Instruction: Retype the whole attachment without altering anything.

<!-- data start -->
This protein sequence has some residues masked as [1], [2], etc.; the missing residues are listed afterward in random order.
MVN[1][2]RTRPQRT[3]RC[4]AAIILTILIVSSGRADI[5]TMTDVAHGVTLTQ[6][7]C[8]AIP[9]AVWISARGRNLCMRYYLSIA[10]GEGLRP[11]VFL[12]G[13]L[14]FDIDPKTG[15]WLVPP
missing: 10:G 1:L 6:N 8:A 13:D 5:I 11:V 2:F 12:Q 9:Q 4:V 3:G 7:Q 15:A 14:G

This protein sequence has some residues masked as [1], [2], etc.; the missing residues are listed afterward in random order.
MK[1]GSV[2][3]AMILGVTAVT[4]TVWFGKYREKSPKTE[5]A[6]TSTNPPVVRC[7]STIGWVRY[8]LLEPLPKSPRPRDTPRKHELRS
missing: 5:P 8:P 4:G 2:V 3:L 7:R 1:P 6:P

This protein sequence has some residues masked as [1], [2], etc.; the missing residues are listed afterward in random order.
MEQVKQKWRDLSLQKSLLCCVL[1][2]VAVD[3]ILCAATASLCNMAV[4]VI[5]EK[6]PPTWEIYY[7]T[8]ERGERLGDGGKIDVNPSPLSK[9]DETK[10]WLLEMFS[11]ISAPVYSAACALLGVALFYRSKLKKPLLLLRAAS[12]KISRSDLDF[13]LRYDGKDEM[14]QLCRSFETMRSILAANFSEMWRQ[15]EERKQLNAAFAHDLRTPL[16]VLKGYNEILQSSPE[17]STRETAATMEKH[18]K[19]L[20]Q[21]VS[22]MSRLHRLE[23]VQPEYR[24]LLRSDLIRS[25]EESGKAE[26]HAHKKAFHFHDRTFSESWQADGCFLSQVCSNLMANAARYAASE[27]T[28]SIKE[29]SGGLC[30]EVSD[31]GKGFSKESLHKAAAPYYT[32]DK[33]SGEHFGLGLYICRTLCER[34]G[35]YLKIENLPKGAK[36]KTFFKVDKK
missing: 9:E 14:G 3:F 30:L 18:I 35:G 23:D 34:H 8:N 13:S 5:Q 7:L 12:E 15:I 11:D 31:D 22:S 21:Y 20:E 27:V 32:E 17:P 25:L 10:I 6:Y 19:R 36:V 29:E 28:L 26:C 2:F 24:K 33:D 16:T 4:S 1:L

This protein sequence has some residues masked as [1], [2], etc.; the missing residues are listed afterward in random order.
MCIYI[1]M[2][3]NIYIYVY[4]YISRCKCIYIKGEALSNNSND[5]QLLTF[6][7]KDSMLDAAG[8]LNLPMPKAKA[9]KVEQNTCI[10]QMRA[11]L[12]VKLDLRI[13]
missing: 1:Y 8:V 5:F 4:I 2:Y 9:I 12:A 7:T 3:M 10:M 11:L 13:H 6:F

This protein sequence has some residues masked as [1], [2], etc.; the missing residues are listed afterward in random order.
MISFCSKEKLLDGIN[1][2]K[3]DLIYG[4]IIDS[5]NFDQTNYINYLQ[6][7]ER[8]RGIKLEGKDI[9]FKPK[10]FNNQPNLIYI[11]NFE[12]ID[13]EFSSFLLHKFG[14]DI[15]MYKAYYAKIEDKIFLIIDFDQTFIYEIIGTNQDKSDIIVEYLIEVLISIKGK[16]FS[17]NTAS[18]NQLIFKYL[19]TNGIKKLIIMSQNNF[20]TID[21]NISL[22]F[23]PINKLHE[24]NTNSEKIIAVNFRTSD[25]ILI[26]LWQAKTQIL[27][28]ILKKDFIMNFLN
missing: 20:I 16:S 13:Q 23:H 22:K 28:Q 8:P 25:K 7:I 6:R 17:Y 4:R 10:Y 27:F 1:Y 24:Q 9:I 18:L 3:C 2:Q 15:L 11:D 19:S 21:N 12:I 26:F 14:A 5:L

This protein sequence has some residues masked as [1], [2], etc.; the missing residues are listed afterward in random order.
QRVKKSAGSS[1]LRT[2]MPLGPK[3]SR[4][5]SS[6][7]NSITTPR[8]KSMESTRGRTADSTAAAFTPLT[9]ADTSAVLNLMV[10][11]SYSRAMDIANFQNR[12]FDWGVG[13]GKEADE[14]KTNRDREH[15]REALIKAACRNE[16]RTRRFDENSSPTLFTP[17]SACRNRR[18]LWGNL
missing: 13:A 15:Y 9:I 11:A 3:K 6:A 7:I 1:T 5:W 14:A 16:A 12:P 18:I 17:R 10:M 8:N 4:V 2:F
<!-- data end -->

This protein sequence has some residues masked as [1], [2], etc.; the missing residues are listed afterward in random order.
MVN[1][2]RTRPQRT[3]RC[4]AAIILTILIVSSGRADI[5]TMTDVAHGVTLTQ[6][7]C[8]AIP[9]AVWISARGRNLCMRYYLSIA[10]GEGLRP[11]VFL[12]G[13]L[14]FDIDPKTG[15]WLVPP
missing: 10:G 1:L 6:N 8:A 13:D 5:I 11:V 2:F 12:Q 9:Q 4:V 3:G 7:Q 15:A 14:G

This protein sequence has some residues masked as [1], [2], etc.; the missing residues are listed afterward in random order.
MK[1]GSV[2][3]AMILGVTAVT[4]TVWFGKYREKSPKTE[5]A[6]TSTNPPVVRC[7]STIGWVRY[8]LLEPLPKSPRPRDTPRKHELRS
missing: 5:P 8:P 4:G 2:V 3:L 7:R 1:P 6:P

This protein sequence has some residues masked as [1], [2], etc.; the missing residues are listed afterward in random order.
MEQVKQKWRDLSLQKSLLCCVL[1][2]VAVD[3]ILCAATASLCNMAV[4]VI[5]EK[6]PPTWEIYY[7]T[8]ERGERLGDGGKIDVNPSPLSK[9]DETK[10]WLLEMFS[11]ISAPVYSAACALLGVALFYRSKLKKPLLLLRAAS[12]KISRSDLDF[13]LRYDGKDEM[14]QLCRSFETMRSILAANFSEMWRQ[15]EERKQLNAAFAHDLRTPL[16]VLKGYNEILQSSPE[17]STRETAATMEKH[18]K[19]L[20]Q[21]VS[22]MSRLHRLE[23]VQPEYR[24]LLRSDLIRS[25]EESGKAE[26]HAHKKAFHFHDRTFSESWQADGCFLSQVCSNLMANAARYAASE[27]T[28]SIKE[29]SGGLC[30]EVSD[31]GKGFSKESLHKAAAPYYT[32]DK[33]SGEHFGLGLYICRTLCER[34]G[35]YLKIENLPKGAK[36]KTFFKVDKK
missing: 9:E 14:G 3:F 30:L 18:I 35:G 23:D 34:H 8:N 13:S 5:Q 7:L 12:E 15:I 11:D 31:D 22:S 21:Y 20:E 27:V 32:E 17:P 25:L 10:I 6:Y 19:R 36:V 29:E 28:L 26:C 2:F 24:K 33:D 16:T 4:S 1:L

This protein sequence has some residues masked as [1], [2], etc.; the missing residues are listed afterward in random order.
MCIYI[1]M[2][3]NIYIYVY[4]YISRCKCIYIKGEALSNNSND[5]QLLTF[6][7]KDSMLDAAG[8]LNLPMPKAKA[9]KVEQNTCI[10]QMRA[11]L[12]VKLDLRI[13]
missing: 1:Y 8:V 5:F 4:I 2:Y 9:I 12:A 7:T 3:M 10:M 11:L 13:H 6:F

This protein sequence has some residues masked as [1], [2], etc.; the missing residues are listed afterward in random order.
MISFCSKEKLLDGIN[1][2]K[3]DLIYG[4]IIDS[5]NFDQTNYINYLQ[6][7]ER[8]RGIKLEGKDI[9]FKPK[10]FNNQPNLIYI[11]NFE[12]ID[13]EFSSFLLHKFG[14]DI[15]MYKAYYAKIEDKIFLIIDFDQTFIYEIIGTNQDKSDIIVEYLIEVLISIKGK[16]FS[17]NTAS[18]NQLIFKYL[19]TNGIKKLIIMSQNNF[20]TID[21]NISL[22]F[23]PINKLHE[24]NTNSEKIIAVNFRTSD[25]ILI[26]LWQAKTQIL[27][28]ILKKDFIMNFLN
missing: 20:I 16:S 13:Q 23:H 22:K 28:Q 8:P 25:K 7:I 6:R 17:Y 4:R 10:Y 27:F 1:Y 24:Q 9:I 18:L 3:C 2:Q 15:L 11:D 19:S 21:N 12:I 26:F 14:A 5:L

This protein sequence has some residues masked as [1], [2], etc.; the missing residues are listed afterward in random order.
QRVKKSAGSS[1]LRT[2]MPLGPK[3]SR[4][5]SS[6][7]NSITTPR[8]KSMESTRGRTADSTAAAFTPLT[9]ADTSAVLNLMV[10][11]SYSRAMDIANFQNR[12]FDWGVG[13]GKEADE[14]KTNRDREH[15]REALIKAACRNE[16]RTRRFDENSSPTLFTP[17]SACRNRR[18]LWGNL
missing: 13:A 15:Y 9:I 11:A 3:K 6:A 7:I 1:T 5:W 14:A 16:A 12:P 18:I 17:R 10:M 8:N 4:V 2:F